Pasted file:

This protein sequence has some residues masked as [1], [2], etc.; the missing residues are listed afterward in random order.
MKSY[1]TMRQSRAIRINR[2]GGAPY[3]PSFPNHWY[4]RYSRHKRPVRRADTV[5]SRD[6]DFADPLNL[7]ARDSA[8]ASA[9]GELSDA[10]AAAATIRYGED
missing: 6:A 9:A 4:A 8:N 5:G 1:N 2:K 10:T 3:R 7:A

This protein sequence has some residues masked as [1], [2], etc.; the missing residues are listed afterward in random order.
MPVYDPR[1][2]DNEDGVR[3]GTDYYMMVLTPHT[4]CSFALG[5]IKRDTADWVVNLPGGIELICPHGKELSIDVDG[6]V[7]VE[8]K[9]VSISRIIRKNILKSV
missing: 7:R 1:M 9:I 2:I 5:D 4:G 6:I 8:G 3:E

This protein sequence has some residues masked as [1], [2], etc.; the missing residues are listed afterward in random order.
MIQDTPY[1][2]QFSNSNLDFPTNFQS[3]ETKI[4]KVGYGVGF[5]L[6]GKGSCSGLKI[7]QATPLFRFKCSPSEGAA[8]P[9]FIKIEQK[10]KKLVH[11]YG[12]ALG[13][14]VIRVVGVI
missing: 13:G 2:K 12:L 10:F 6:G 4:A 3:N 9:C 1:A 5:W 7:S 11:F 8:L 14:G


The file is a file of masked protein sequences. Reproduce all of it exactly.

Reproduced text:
This protein sequence has some residues masked as [1], [2], etc.; the missing residues are listed afterward in random order.
MKSY[1]TMRQSRAIRINR[2]GGAPY[3]PSFPNHWY[4]RYSRHKRPVRRADTV[5]SRD[6]DFADPLNL[7]ARDSA[8]ASA[9]GELSDA[10]AAAATIRYGED
missing: 6:A 9:A 4:A 8:N 5:G 1:N 2:K 10:T 3:R 7:A

This protein sequence has some residues masked as [1], [2], etc.; the missing residues are listed afterward in random order.
MPVYDPR[1][2]DNEDGVR[3]GTDYYMMVLTPHT[4]CSFALG[5]IKRDTADWVVNLPGGIELICPHGKELSIDVDG[6]V[7]VE[8]K[9]VSISRIIRKNILKSV
missing: 7:R 1:M 9:I 2:I 5:D 4:G 6:I 8:G 3:E

This protein sequence has some residues masked as [1], [2], etc.; the missing residues are listed afterward in random order.
MIQDTPY[1][2]QFSNSNLDFPTNFQS[3]ETKI[4]KVGYGVGF[5]L[6]GKGSCSGLKI[7]QATPLFRFKCSPSEGAA[8]P[9]FIKIEQK[10]KKLVH[11]YG[12]ALG[13][14]VIRVVGVI
missing: 13:G 2:K 12:L 10:F 6:G 4:A 3:N 9:C 1:A 5:W 7:S 11:F 8:L 14:G